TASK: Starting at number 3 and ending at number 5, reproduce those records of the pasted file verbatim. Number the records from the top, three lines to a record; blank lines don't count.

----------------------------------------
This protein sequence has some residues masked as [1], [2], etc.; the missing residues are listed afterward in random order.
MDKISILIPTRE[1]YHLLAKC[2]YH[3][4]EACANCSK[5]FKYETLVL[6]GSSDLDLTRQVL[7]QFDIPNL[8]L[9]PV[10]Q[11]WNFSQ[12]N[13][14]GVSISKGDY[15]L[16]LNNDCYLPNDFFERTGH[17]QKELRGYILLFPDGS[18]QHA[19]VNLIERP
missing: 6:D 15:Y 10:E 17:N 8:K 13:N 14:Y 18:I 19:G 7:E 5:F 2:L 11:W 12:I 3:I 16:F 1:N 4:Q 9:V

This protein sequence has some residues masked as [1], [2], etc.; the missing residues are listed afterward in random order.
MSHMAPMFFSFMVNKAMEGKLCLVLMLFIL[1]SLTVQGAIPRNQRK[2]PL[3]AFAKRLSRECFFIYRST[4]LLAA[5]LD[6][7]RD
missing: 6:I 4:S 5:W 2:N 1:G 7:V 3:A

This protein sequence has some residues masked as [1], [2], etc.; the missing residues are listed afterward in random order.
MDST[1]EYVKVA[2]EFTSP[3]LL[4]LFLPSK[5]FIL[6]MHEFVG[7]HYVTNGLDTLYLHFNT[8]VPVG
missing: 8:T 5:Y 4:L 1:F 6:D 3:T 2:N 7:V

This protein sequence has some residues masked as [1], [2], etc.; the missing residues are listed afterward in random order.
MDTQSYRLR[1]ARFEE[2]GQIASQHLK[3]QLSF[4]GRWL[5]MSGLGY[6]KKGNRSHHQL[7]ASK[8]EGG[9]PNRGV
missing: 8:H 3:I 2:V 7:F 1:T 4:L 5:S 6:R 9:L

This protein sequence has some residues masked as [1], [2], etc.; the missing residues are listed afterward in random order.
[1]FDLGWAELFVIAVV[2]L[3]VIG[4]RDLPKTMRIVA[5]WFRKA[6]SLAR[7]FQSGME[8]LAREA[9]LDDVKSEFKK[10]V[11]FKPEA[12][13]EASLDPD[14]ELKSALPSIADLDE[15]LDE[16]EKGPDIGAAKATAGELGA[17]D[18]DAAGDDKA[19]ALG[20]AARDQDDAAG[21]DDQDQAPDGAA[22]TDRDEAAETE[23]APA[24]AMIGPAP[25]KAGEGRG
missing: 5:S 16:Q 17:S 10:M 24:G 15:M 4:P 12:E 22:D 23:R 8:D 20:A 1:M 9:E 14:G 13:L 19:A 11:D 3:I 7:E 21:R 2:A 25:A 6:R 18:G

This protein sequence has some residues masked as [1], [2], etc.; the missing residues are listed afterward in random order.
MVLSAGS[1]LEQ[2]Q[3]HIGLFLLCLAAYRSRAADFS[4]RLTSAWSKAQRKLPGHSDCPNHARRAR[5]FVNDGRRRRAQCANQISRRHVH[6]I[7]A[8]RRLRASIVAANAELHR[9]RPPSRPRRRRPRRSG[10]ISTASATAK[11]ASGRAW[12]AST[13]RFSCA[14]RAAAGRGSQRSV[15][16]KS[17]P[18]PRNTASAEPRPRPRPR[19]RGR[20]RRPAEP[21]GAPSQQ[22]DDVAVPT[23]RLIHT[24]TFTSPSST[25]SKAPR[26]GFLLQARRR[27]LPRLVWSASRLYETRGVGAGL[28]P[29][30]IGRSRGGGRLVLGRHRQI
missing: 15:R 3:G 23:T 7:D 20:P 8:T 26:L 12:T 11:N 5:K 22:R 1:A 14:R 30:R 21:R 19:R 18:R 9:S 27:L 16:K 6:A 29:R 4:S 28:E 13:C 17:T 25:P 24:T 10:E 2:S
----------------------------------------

This protein sequence has some residues masked as [1], [2], etc.; the missing residues are listed afterward in random order.
MDST[1]EYVKVA[2]EFTSP[3]LL[4]LFLPSK[5]FIL[6]MHEFVG[7]HYVTNGLDTLYLHFNT[8]VPVG
missing: 8:T 5:Y 4:L 1:F 6:D 3:T 2:N 7:V

This protein sequence has some residues masked as [1], [2], etc.; the missing residues are listed afterward in random order.
MDTQSYRLR[1]ARFEE[2]GQIASQHLK[3]QLSF[4]GRWL[5]MSGLGY[6]KKGNRSHHQL[7]ASK[8]EGG[9]PNRGV
missing: 8:H 3:I 2:V 7:F 1:T 4:L 5:S 6:R 9:L

This protein sequence has some residues masked as [1], [2], etc.; the missing residues are listed afterward in random order.
[1]FDLGWAELFVIAVV[2]L[3]VIG[4]RDLPKTMRIVA[5]WFRKA[6]SLAR[7]FQSGME[8]LAREA[9]LDDVKSEFKK[10]V[11]FKPEA[12][13]EASLDPD[14]ELKSALPSIADLDE[15]LDE[16]EKGPDIGAAKATAGELGA[17]D[18]DAAGDDKA[19]ALG[20]AARDQDDAAG[21]DDQDQAPDGAA[22]TDRDEAAETE[23]APA[24]AMIGPAP[25]KAGEGRG
missing: 5:S 16:Q 17:S 10:M 24:G 15:M 4:P 12:E 22:D 23:R 8:D 20:A 1:M 9:E 14:G 13:L 19:A 11:D 3:I 7:E 21:R 2:A 25:A 6:R 18:G